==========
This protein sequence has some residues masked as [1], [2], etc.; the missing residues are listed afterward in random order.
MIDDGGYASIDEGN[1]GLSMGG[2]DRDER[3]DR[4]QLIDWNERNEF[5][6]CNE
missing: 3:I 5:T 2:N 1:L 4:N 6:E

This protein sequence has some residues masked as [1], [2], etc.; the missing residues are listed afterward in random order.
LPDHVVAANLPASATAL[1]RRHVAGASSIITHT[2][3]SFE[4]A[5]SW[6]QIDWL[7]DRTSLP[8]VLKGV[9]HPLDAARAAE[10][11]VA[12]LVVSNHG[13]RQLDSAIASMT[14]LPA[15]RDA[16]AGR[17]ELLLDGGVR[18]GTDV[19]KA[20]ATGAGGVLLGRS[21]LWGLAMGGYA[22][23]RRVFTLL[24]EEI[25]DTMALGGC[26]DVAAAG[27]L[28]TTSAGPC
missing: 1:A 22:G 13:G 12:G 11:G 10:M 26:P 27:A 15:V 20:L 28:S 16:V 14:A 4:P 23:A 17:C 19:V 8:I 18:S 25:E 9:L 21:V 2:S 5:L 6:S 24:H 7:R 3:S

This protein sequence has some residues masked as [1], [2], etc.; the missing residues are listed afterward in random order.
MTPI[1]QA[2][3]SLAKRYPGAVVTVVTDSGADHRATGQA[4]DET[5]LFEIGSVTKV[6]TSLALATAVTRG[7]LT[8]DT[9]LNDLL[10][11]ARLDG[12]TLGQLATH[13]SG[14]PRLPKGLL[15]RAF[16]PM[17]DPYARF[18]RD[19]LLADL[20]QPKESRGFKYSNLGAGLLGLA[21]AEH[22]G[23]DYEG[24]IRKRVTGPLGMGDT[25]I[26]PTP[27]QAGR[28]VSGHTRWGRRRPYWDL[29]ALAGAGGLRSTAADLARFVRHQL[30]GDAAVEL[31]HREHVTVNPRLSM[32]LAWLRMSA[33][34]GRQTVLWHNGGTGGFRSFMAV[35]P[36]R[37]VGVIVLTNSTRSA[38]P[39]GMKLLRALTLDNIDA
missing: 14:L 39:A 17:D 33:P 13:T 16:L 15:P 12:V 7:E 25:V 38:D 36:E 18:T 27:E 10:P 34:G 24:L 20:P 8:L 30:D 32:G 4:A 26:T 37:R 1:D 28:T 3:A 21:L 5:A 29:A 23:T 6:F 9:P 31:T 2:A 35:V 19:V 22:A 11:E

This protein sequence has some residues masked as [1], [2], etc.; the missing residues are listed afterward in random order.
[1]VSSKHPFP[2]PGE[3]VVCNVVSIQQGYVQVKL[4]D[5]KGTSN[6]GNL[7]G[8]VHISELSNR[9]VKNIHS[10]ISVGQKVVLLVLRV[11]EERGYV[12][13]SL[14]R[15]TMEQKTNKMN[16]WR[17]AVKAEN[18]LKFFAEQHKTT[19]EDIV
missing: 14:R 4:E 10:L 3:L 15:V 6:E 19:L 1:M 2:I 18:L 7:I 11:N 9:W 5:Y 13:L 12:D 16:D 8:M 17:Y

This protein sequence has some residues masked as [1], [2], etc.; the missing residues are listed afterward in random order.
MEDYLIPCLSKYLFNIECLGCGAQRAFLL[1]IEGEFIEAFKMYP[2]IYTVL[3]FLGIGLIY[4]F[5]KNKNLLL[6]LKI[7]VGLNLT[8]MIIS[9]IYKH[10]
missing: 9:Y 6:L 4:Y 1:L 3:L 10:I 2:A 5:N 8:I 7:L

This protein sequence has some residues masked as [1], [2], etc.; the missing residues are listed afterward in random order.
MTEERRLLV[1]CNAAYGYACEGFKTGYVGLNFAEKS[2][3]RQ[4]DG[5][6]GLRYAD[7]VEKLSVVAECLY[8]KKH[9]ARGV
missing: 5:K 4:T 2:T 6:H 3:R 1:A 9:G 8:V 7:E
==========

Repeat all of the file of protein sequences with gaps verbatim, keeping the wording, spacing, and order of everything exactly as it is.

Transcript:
This protein sequence has some residues masked as [1], [2], etc.; the missing residues are listed afterward in random order.
MIDDGGYASIDEGN[1]GLSMGG[2]DRDER[3]DR[4]QLIDWNERNEF[5][6]CNE
missing: 3:I 5:T 2:N 1:L 4:N 6:E

This protein sequence has some residues masked as [1], [2], etc.; the missing residues are listed afterward in random order.
LPDHVVAANLPASATAL[1]RRHVAGASSIITHT[2][3]SFE[4]A[5]SW[6]QIDWL[7]DRTSLP[8]VLKGV[9]HPLDAARAAE[10][11]VA[12]LVVSNHG[13]RQLDSAIASMT[14]LPA[15]RDA[16]AGR[17]ELLLDGGVR[18]GTDV[19]KA[20]ATGAGGVLLGRS[21]LWGLAMGGYA[22][23]RRVFTLL[24]EEI[25]DTMALGGC[26]DVAAAG[27]L[28]TTSAGPC
missing: 1:A 22:G 13:G 12:G 11:G 10:M 26:P 27:A 15:V 20:L 28:S 16:V 14:A 4:P 23:A 17:C 19:V 8:I 18:S 25:E 9:L 21:V 2:S 5:L 6:S 24:H 7:R 3:S

This protein sequence has some residues masked as [1], [2], etc.; the missing residues are listed afterward in random order.
MTPI[1]QA[2][3]SLAKRYPGAVVTVVTDSGADHRATGQA[4]DET[5]LFEIGSVTKV[6]TSLALATAVTRG[7]LT[8]DT[9]LNDLL[10][11]ARLDG[12]TLGQLATH[13]SG[14]PRLPKGLL[15]RAF[16]PM[17]DPYARF[18]RD[19]LLADL[20]QPKESRGFKYSNLGAGLLGLA[21]AEH[22]G[23]DYEG[24]IRKRVTGPLGMGDT[25]I[26]PTP[27]QAGR[28]VSGHTRWGRRRPYWDL[29]ALAGAGGLRSTAADLARFVRHQL[30]GDAAVEL[31]HREHVTVNPRLSM[32]LAWLRMSA[33][34]GRQTVLWHNGGTGGFRSFMAV[35]P[36]R[37]VGVIVLTNSTRSA[38]P[39]GMKLLRALTLDNIDA
missing: 14:L 39:A 17:D 33:P 13:T 16:L 15:P 12:V 7:E 25:V 38:D 36:E 18:T 27:E 10:P 34:G 24:L 20:P 8:L 30:D 32:G 4:A 26:T 37:R 1:D 28:T 3:A 21:L 5:A 29:A 23:T 6:F 9:P 31:T 2:A 35:V 19:V 22:A 11:E

This protein sequence has some residues masked as [1], [2], etc.; the missing residues are listed afterward in random order.
[1]VSSKHPFP[2]PGE[3]VVCNVVSIQQGYVQVKL[4]D[5]KGTSN[6]GNL[7]G[8]VHISELSNR[9]VKNIHS[10]ISVGQKVVLLVLRV[11]EERGYV[12][13]SL[14]R[15]TMEQKTNKMN[16]WR[17]AVKAEN[18]LKFFAEQHKTT[19]EDIV
missing: 14:R 4:E 10:L 3:L 15:V 6:E 19:L 1:M 2:I 18:L 7:I 11:N 9:W 5:Y 13:L 12:D 16:D 8:M 17:Y

This protein sequence has some residues masked as [1], [2], etc.; the missing residues are listed afterward in random order.
MEDYLIPCLSKYLFNIECLGCGAQRAFLL[1]IEGEFIEAFKMYP[2]IYTVL[3]FLGIGLIY[4]F[5]KNKNLLL[6]LKI[7]VGLNLT[8]MIIS[9]IYKH[10]
missing: 9:Y 6:L 4:Y 1:L 3:L 10:I 2:A 5:N 8:I 7:L

This protein sequence has some residues masked as [1], [2], etc.; the missing residues are listed afterward in random order.
MTEERRLLV[1]CNAAYGYACEGFKTGYVGLNFAEKS[2][3]RQ[4]DG[5][6]GLRYAD[7]VEKLSVVAECLY[8]KKH[9]ARGV
missing: 5:K 4:T 2:T 6:H 3:R 1:A 9:G 8:V 7:E